Alejandro González Iñárritu’s Birdman (The Unexpected Virtue of Ignorance) is thoroughly engaging and highly entertaining for all its 119 minutes in length. Is it a film? Yes, I guess so – technically. But film would be too narrow a categorization for the creative work that is Birdman. There is so much in and to Birdman I will simply claim it is everything including the kitchen sink. Especially the kitchen sink.
Iñárritu’s (Amores Perros, 21 Grams, Babel, Biutiful) previous directing and writing efforts have yielded some wonderful, if not magnificent films – all to this point in time rather dark and thought provoking. Birdman is different in that it includes bright and dark. The two work well together.
Birdman is about [pick a hopeful topic] that appears to disintegrate through the sobering aspects of cynicism and on occasion reality – only to be overcome and in some cases completely thwarted by the strength of human spirit. I am not kidding. The screenplay by Iñárritu and Nicolás Giacobone covers so many topics and themes I am hard pressed think of one that is missing. And astonishingly, despite the apparent complexity I doubt you will get lost.
The usual Achilles heel for a script/screenplay full of varied and complex themes is a weakness in some other major aspect of the film (i.e., direction, casting, acting, staging, editing, cinematography, music/sound). There are none I can think of with Birdman. The ensemble cast proves to be stellar. Michael Keaton’s performance and the irony of his casting in the lead role is uncanny. However the exact same thing can be said for Edward Norton. It truly feels as if these two could have been cast in these roles because the Hollywood machine leads us to believe they may very well live the part on a day-in-day-out basis.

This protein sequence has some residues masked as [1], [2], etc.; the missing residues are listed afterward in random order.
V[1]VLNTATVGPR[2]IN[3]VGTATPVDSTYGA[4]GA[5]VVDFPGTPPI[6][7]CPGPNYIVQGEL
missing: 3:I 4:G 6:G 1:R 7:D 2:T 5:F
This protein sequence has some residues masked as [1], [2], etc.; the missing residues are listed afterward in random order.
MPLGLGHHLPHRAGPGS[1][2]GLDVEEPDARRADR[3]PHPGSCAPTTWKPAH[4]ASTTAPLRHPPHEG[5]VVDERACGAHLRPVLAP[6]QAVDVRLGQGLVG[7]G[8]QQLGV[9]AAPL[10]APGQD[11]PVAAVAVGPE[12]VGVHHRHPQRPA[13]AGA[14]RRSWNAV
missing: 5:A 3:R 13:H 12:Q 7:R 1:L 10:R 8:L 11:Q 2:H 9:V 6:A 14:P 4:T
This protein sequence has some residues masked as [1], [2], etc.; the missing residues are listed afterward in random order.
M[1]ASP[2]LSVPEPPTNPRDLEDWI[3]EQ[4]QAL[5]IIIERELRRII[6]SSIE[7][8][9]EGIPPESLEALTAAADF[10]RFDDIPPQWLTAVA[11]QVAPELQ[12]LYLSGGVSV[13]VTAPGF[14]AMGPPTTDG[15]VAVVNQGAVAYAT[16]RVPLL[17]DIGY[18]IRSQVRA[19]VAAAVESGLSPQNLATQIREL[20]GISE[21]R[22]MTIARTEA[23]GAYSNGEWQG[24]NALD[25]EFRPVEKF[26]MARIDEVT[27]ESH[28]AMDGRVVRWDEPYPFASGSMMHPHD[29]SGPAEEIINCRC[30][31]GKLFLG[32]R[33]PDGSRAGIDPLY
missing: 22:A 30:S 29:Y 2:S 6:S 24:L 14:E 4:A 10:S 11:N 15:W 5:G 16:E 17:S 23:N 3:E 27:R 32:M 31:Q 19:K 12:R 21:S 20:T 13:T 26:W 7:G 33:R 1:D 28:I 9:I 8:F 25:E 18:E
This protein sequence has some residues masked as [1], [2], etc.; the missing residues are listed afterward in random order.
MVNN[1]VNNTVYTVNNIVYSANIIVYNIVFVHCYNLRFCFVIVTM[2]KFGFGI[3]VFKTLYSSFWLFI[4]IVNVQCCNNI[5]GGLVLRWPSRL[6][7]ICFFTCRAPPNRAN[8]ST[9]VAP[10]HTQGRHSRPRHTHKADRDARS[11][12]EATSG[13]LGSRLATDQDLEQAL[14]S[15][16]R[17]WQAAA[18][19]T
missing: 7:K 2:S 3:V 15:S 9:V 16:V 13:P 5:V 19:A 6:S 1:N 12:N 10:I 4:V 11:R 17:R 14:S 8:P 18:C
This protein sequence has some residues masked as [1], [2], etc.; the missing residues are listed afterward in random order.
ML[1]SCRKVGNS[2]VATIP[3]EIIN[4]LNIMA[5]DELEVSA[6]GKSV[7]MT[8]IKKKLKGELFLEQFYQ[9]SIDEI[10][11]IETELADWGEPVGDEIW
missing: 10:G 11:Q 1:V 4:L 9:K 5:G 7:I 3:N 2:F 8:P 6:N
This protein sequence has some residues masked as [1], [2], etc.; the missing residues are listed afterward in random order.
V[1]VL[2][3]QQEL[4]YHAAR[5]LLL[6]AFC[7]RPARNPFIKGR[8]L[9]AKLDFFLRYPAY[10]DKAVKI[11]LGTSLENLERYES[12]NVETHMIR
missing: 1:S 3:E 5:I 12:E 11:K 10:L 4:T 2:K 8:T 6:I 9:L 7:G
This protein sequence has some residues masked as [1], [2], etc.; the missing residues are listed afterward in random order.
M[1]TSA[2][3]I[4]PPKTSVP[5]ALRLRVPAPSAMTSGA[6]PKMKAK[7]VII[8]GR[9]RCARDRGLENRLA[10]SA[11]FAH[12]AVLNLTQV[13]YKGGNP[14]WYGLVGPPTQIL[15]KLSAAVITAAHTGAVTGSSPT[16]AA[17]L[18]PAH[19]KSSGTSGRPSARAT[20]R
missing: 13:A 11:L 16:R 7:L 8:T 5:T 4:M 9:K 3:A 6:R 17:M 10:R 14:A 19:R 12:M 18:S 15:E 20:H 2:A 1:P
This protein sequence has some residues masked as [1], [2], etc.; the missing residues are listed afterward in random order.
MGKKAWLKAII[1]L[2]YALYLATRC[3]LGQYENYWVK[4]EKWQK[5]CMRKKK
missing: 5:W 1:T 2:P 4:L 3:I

Zach Galifianakis (Due Date, The Hangover, Dinner for Schmucks), Amy Ryan (Capote, War of the Worlds, Gone Baby Gone) and Lindsay Duncan (Under the Tuscan Sun) play smaller roles (from a screen time perspective) that prove to be crucial to the enjoyment of Birdman.
If viewed on paper the music selection and score by Antonio Sanchez would appear to be an incongruent mess (e.g., Jazz, Opera, Pop, College Football Band Parade, Science Fiction Thriller). It works!
And then there is the cinematography. Director of Photography Emmanuel Lubezki (Gravity, Children of Men, Ali, The Bird Cage, Little Princess) has done it again. Lubezki has conceived/executed a point-of-view continuos sequence style that practically inserts you into the situation. The “what feels like a” extended single take approach was utilized by Lubezki in the opening 18 minutes of Gravity and for the 17 minute military assault in Children of Men. What is different with Birdman? This is Broadway and includes scenes from back-stage intimacy to, mind-over-matter movement, to what has to be the ultimate battle in Birdman IV. Hey, you might get whiplash, but gosh the visuals are fascinating and fun. Besides doesn’t everyone in America have healthcare coverage?
In the end analysis, Birdman contains something – executed expertly – for every movie fan. At least that is my thinking. Perhaps you will argue that is the unexpected virtue of ignorance.